As one of several leading collections of its kind, the Colección serves as the university's major source of information on the cultural heritage and history of Chicanas/Chicanos and Mexicans in the United States. The collection is named after Tloque Nahuaque, an Aztec god who took several forms. In his appearance as Quetzalcoatl, he was the patron god of learning and knowledge.
It all started in 1969, when UCSB became the first UC to start a Chicana/Chicano Studies program. That year, Chicano students, faculty, and staff banded together to create a roadmap for the development of the program. They called this “El Plan de Santa Barbara.”
The UCSB Library’s Chicana/Chicano Studies collection was established two years later by University Librarian Dr. Donald C. Davidson, with 700 books. The Library now has over 22,000 books in the collection.
In 1994, nine Chicano/Latino UCSB students staged a 10-day hunger strike. One of their demands was the creation of a Chicana/Chicano Studies Ph.D. program at UCSB. In 2005, that dream was realized and the first cohort began their journey towards a Ph.D.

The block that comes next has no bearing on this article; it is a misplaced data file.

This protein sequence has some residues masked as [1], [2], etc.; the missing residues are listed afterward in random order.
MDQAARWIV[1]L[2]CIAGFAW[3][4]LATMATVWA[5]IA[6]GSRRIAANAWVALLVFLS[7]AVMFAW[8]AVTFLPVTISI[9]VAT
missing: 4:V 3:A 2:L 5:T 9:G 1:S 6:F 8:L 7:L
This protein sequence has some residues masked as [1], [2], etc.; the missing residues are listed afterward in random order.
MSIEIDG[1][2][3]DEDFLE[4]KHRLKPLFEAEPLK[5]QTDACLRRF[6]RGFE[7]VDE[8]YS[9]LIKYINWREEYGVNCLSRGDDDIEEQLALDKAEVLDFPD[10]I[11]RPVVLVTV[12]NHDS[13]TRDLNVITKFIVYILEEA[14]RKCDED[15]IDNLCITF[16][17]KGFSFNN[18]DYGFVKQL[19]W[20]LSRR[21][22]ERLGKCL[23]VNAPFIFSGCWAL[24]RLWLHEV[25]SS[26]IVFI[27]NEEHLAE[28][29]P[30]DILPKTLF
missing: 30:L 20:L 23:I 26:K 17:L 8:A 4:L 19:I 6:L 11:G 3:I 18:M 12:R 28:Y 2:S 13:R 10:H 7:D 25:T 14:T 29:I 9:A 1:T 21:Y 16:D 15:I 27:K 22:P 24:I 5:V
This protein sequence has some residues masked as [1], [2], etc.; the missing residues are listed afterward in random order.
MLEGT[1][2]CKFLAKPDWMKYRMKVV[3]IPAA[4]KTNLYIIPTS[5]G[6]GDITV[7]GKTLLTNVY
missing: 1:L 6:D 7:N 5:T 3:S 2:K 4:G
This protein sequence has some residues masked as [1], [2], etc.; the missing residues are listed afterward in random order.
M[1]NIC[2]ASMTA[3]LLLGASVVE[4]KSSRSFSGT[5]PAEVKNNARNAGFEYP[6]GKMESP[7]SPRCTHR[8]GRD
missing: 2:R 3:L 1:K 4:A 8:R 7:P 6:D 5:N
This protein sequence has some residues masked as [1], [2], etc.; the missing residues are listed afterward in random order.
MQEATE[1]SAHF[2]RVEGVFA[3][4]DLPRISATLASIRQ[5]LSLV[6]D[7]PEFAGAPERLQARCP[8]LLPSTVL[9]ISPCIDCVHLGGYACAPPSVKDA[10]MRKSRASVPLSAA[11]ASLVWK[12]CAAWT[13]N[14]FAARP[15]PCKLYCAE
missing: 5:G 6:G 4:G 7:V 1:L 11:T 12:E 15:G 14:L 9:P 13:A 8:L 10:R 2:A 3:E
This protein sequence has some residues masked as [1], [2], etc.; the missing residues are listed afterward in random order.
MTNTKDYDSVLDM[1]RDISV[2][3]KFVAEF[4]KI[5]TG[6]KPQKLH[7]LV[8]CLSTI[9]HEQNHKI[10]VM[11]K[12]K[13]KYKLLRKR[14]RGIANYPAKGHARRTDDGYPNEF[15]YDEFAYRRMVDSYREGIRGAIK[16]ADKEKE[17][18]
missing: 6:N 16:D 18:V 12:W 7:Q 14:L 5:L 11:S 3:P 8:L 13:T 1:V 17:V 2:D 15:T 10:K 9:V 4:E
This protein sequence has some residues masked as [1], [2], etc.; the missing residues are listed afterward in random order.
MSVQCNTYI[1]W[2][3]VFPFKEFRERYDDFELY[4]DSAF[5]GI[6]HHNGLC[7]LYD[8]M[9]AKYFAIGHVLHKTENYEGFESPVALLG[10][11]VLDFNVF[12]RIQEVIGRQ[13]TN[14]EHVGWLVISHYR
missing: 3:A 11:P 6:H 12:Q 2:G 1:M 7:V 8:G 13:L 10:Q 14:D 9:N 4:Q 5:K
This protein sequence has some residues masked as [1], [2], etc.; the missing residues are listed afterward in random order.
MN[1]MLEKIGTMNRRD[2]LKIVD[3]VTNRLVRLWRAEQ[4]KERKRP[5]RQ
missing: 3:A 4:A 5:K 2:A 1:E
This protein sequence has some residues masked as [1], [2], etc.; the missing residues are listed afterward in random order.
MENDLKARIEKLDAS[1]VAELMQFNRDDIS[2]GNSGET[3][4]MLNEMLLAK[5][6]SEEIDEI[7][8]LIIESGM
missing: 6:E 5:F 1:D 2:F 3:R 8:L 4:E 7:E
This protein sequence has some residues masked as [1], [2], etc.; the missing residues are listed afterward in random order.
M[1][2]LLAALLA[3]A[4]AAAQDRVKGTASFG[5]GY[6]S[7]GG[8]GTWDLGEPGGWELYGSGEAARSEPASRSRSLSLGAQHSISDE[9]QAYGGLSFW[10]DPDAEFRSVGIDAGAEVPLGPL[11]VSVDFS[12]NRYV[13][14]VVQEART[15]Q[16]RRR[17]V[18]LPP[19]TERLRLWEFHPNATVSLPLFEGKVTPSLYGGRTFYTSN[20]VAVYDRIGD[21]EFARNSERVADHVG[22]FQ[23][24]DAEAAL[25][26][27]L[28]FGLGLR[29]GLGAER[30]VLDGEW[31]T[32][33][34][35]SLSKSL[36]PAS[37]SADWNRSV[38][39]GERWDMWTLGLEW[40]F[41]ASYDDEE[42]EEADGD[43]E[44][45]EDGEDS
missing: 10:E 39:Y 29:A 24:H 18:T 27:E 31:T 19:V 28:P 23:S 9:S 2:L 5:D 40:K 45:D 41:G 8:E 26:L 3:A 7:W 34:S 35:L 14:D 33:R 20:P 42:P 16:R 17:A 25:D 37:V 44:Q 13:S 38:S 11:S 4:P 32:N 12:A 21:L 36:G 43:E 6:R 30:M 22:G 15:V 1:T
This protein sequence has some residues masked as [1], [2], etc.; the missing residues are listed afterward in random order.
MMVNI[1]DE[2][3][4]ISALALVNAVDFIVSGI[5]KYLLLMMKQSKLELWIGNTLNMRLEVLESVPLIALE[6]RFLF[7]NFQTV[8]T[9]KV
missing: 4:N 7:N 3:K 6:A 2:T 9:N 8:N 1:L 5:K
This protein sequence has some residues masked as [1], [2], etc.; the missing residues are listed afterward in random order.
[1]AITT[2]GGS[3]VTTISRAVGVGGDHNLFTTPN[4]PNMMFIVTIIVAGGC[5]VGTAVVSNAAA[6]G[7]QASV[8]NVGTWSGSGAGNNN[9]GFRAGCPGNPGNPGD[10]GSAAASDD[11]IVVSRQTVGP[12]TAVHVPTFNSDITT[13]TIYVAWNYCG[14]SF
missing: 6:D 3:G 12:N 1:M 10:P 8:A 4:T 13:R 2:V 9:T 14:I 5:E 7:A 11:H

This year, three UCSB graduate students, Jessie Turner, Thomas Avila Carrasco, and José G. Anguiano Cortez have become the first in the world to earn a Ph.D. in Chicana/Chicano Studies. Congratulations to all for this groundbreaking achievement!
Read more about these three amazing UCSB alumni: http://gradpost.ucsb.edu/headlines/2012/8/3/ucsb-makes-history-with-worlds-first-chicano-studies-phds.html
To learn more about the Colección, contact UCSB Chicana/o Studies Librarian, Salvador Güereña or visit http://www.library.ucsb.edu/ethnic-gender-studies-library/coleccion-tloque-nahuaque
To find out more about the Chicana and Chicano Studies Department at UCSB, please visit http://www.chicst.ucsb.edu/